Yesterday I went back to high school.
The building where I graduated, now 2 years ago, is no longer there. Weeks after I received my diploma and cleaned out my locker, the building was demolished. I cycled past the place it stood and I only saw a patch of ground. There, somewhere in the mud, was were I lived for 6 years.
They built a new school just a couple blocks down the road; a huge, round building with plants hanging on the walls and narrow halls circling around an auditorium. Kids I’d never seen before in my life are now walking these halls, carrying around heavy book bags and listening to the same teachers I listened to, making the same notes I made, reading the same books I read.
I was asked to come and talk about my student life. About life after high school. When I walked those narrow halls with colorful paintings on the walls, I dreamed about escaping them. I dreamed about how my life would be after I would graduate and it seemed so much better. No more dragging your heavy backpack from one stupid class to the other, no more getting up at 8 am and start your day with mathematics, no more annoying teachers telling me I should do my homework. Everything would be better after I graduated, I was sure of it. But strangely enough, that’s not what you tell kids when you’re living that life you dreamed about – you just tell them it’s different. Not worse, not necessarily better, just different.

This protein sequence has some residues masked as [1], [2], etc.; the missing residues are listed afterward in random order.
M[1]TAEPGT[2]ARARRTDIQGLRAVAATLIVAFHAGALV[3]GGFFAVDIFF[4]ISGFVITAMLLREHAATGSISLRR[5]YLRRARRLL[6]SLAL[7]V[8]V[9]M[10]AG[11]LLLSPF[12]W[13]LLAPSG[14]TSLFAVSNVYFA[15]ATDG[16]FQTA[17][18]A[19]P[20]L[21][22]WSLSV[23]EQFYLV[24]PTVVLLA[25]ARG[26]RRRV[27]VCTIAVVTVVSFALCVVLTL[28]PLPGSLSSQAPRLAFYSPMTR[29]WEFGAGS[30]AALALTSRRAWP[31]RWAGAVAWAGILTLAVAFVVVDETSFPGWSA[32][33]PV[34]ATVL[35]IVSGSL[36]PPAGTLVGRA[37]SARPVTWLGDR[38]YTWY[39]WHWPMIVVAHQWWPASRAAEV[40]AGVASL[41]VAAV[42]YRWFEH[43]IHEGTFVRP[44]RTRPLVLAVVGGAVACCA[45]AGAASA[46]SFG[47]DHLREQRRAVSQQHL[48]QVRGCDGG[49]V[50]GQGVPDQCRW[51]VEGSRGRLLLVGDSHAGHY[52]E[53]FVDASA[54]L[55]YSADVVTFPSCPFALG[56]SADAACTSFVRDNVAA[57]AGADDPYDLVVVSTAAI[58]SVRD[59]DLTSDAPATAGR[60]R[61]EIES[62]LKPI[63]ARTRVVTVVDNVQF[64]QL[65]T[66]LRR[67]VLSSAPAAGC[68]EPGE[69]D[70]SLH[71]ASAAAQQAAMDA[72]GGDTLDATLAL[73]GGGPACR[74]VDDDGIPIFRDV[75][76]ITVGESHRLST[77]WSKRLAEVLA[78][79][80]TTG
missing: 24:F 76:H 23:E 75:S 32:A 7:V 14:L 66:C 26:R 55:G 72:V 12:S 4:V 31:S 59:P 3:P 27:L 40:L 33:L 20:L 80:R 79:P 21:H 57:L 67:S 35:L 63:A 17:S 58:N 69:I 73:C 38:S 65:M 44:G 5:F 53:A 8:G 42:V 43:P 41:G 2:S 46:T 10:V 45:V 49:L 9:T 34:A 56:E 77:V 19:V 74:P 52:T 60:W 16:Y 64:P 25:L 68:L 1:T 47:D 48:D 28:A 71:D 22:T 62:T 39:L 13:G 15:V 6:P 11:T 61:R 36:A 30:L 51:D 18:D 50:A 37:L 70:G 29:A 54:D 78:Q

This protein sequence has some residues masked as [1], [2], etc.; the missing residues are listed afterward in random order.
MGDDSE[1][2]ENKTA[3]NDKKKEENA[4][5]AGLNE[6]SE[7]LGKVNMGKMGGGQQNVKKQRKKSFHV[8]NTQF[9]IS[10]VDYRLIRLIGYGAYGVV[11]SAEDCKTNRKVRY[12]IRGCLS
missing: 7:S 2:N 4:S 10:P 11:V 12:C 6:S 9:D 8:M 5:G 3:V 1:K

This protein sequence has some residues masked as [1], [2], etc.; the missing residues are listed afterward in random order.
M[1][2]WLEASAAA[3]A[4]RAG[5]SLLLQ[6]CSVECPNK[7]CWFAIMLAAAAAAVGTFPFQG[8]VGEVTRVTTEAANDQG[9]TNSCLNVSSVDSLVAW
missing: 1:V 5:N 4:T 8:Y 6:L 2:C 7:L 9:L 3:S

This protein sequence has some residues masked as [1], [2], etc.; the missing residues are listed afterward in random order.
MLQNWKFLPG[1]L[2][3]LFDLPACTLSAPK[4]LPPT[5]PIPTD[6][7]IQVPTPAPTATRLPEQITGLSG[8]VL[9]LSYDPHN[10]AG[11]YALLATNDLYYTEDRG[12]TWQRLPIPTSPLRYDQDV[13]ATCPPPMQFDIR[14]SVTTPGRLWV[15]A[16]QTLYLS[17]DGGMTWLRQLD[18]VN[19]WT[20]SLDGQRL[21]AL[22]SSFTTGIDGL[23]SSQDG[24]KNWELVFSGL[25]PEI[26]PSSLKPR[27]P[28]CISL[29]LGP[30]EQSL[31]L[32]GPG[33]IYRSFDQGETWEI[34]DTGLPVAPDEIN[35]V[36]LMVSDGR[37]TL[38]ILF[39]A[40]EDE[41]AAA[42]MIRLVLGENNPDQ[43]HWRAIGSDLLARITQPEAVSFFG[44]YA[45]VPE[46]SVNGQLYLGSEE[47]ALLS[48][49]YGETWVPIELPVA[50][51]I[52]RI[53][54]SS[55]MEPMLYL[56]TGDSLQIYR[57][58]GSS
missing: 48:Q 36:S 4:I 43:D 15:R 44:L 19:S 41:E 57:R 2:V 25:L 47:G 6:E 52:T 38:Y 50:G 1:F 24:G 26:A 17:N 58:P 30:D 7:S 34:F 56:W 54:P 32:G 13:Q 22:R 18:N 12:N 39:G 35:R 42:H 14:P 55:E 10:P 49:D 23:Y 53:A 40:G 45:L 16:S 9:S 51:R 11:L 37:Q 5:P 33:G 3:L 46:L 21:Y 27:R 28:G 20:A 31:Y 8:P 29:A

When you’re in high school, that’s your life. You spent half your day surrounded by walls, sitting behind a desk and listening to your teachers (or pretending to listen, while you were secretly passing notes to your neighbor with an encrypted message about said class’ stupidity) and when you come home, you make homework or chat with your classmates on the Interweb – there isn’t really much else. Whether you notice it or not, high school shapes you, changes you and becomes you, in a way.
It’s strange high school students are living the same lives, over and over again, but never meet each other. When you’re almost 20 years old, and walking through your old high school, you feel like a ghost. You’re not supposed to be there. There, where you walked years ago, where you grew up. It’s a place you should leave behind, a place you should keep alive in your memories but only in your memories.
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